Body Acceptance in Chronic Illness

This post originally appeared as an answer to a question on Quora.

How do you accept that your body is flawed? I suffer from chronic fatigue and I have tried every possible remedy I was advised on, to no avail.

Most people with chronic conditions struggle with this.

Ask yourself some questions:

  • Has anyone fully recovered from the condition(s) you have, to your knowledge?
  • Are you in any way responsible for your condition(s)? If yes, have you accepted and acknowledged your responsibility, and done what you can to mitigate your condition(s)?
  • How do other people with your condition(s) cope with their limitations?
  • To the degree that your capacity to act on your core values has been affected by your illness, what other approaches could you take that would enable you to live according to your values?
  • How would your life be different if you did not have your condition(s)? Be honest in your response. For example, if you never had a past interest in skydiving and can’t do it now because your condition(s), what is the true likelihood you would take it up if you could?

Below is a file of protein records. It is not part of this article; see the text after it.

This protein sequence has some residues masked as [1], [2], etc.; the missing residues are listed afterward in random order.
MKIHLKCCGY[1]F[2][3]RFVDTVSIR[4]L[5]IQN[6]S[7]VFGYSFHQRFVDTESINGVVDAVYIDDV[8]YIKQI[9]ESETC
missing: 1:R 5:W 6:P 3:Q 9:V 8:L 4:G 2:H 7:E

These questions are intended to highlight that it’s pointless to resent something that cannot be changed, and to challenge you to engage in creative problem-solving to compensate for limitations, especially where others have demonstrated there are solutions.

If I use my own health as an example (I have chronic fatigue due to fibromyalgia):

I know that I am not at fault for my health. Fibromyalgia runs in the family on my mother’s side; there was nothing I could have done, to the best of my knowledge, that would have prevented it from emerging, even if it had been known during my childhood that there was a risk, and no one knew that then.

I am not responsible for the development of my illness but I am responsible for how I manage it. I have investigated and tried most forms of treatment that have credible track records for positive outcomes. By “tried”, I mean I have used the treatment multiple times for extended periods, not “tried” for a few days/weeks and given up when I wasn’t magically cured.

The most important thing in life to me is to be a mensch, a kind, loving, honest person with high standards of integrity. I am able to be this no matter what my level of fatigue is.

My other core values relate to family and work. This is where I have had to make some compromises. If I did not have fibromyalgia, it is more likely that I would have had children, even if it meant being a single mom. Because of my condition and the recognition that children require a great deal of energy to parent, I knew it would be very difficult for me to manage that, especially if I had to do it on my own. I chose to direct myself towards my career. This choice/compromise is one that is very common for women, but having chronic fatigue made it a more stark situation for me.

I think one of the most important aspects of living with chronic illness is learning how to separate yourself from your condition(s). You are not your illness. When you begin to see yourself as more than your illness, it will become easier to accept those limitations that cannot be changed.